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Nationwide’s denial of UM/SUM claim questioned in subway moped case. Nationwide Gen. Ins. Co. v. Faulkner 2024 N.Y. Slip Op. 30985 (N.Y. Sup. Ct. 2024)


In a recent legal proceeding under CPLR 7503, Nationwide General Insurance Company sought a permanent stay of arbitration concerning the injured’s claim for uninsured motorist (UM)/supplementary underinsured motorist (SUM) benefits. Faulkner, the injured, contested the petition. Faulkner alleged she sustained injuries on November 15, 2022, from a hit-and-run moped incident at the New York City subway’s Times Square station, leading to a denial of her claim under John C. Faulkner’s Nationwide policy.

In New York, Uninsured Motorist benefits provide coverage to policyholders when they are involved in an accident caused by an uninsured or hit-and-run driver. This coverage helps pay for medical expenses, lost wages, and other damages that result from the accident. UM benefits are important as they ensure that victims of accidents with uninsured drivers can still receive compensation for their losses, despite the at-fault driver’s lack of insurance.

Supplementary Underinsured Motorist benefits in New York extend coverage beyond the limits of the at-fault driver’s insurance policy. If the at-fault driver’s insurance coverage is insufficient to cover the full extent of the victim’s damages, SUM benefits can provide additional compensation up to the limits of the policyholder’s SUM coverage. This coverage becomes important in cases where the damages exceed the limits of the at-fault driver’s insurance, ensuring that victims receive adequate compensation for their injuries and losses.

Background Facts
On November 15, 2022, Brittany Faulkner encountered a hit-and-run moped incident at the Times Square station of the New York City subway. The collision, causing Faulkner to lose consciousness and sustain injuries to her face and head, prompted her admission to Bellevue Hospital. Despite the NYPD’s report confirming the moped’s involvement, Nationwide denied her claim for UM/SUM benefits in a letter dated March 16, 2023.  Nationwide denied Faulkner’s claim for UM/SUM benefits because their investigation concluded that the moped involved in the incident did not qualify as a motor vehicle under the terms of the insurance policy issued to John C. Faulkner. According to Nationwide, the lack of proof that the moped or scooter met the definition of a motor vehicle meant that the incident did not trigger coverage under the policy. Despite Faulkner’s demand for arbitration to settle the claim, Nationwide maintained its position that the vehicle involved did not fall within the policy’s definition of an uninsured motor vehicle, leading to the dispute and subsequent legal proceedings.

Whether Faulkner’s injuries from the moped incident qualified for coverage under Nationwide’s UM/SUM policy, given the insurer’s denial citing lack of proof that the moped constituted an uninsured motor vehicle.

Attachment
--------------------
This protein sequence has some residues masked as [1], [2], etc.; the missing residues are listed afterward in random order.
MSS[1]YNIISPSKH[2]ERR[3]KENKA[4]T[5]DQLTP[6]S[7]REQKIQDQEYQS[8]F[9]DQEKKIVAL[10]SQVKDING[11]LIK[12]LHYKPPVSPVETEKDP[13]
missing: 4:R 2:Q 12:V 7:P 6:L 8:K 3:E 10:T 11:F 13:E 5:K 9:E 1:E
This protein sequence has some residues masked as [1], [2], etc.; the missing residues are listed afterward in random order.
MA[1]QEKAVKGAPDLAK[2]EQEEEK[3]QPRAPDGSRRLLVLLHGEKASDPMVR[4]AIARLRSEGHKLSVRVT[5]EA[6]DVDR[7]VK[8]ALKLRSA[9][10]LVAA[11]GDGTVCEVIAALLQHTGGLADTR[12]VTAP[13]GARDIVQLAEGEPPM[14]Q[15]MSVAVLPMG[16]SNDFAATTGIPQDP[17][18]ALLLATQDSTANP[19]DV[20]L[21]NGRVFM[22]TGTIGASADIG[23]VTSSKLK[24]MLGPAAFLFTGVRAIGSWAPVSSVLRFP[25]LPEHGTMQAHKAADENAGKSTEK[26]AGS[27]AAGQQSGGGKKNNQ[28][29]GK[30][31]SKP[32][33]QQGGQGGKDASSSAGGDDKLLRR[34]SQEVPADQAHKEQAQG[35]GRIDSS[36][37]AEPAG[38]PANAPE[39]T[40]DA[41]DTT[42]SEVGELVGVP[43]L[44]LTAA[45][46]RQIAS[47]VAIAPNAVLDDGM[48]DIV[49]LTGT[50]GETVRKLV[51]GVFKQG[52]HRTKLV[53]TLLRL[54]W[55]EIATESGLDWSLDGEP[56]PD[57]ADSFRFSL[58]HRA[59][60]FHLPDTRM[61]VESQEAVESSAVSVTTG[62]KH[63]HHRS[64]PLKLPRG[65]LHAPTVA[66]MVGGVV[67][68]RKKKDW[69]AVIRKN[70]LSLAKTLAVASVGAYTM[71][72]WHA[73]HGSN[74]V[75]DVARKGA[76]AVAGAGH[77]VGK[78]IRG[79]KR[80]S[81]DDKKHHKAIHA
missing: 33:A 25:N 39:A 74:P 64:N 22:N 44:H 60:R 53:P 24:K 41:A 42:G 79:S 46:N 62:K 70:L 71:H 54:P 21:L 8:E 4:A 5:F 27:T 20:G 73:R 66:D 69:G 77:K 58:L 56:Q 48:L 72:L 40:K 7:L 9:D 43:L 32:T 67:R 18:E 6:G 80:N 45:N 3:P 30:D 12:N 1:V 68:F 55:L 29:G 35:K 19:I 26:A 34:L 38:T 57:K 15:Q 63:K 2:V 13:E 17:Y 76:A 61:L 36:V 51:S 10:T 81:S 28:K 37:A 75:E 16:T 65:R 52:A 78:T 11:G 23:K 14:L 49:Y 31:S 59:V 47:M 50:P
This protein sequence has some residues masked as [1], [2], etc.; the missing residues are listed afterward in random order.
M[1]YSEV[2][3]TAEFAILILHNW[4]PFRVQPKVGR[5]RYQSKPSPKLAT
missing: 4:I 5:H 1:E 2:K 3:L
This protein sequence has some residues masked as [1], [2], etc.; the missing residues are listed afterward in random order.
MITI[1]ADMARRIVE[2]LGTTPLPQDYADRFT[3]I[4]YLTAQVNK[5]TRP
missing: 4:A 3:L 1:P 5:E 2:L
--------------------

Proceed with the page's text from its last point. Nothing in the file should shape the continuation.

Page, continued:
The court denied Nationwide’s petition for a stay of arbitration and directed the parties to proceed with arbitration of Faulkner’s UM/SUM claim. This decision rejects Nationwide’s contention that Faulkner’s injuries did not meet the policy’s definition of an uninsured motor vehicle, based on the nature of the vehicle involved in the incident.

The court’s decision to deny Nationwide’s petition for a stay of arbitration and to direct the parties to proceed with arbitration of Faulkner’s UM/SUM claim was based on several key legal principles. Firstly, the court emphasized the broad interpretation of insurance coverage in favor of policyholders, particularly in cases of ambiguity or uncertainty in policy language. It cited precedent that any ambiguity in insurance policies should be construed against the insurer and in favor of coverage for the insured party.

Specifically, the court highlighted the definition of an “uninsured motor vehicle” under the insurance policy, which included vehicles where the owner and operator cannot be identified, such as in hit-and-run incidents. Despite Nationwide’s argument that the moped involved did not meet the criteria of a motor vehicle under the policy, the court found that the policy’s definition of an uninsured motor vehicle was broad enough to encompass the circumstances of Faulkner’s accident.

Moreover, the court pointed out that Nationwide failed to provide sufficient evidence to conclusively establish that the moped did not qualify as a motor vehicle as defined in the policy. Without clear evidence to support its denial of Faulkner’s claim, the court concluded that the insurer had not met its burden to justify denying coverage.

If you’re facing challenges with an insurance claim or arbitration related to a motor vehicle accident in New York, it’s important to seek guidance from a seasoned legal professional. Contact Stephen Bilkis & Associates today to discuss your case and ensure your rights are protected in navigating complex insurance disputes.

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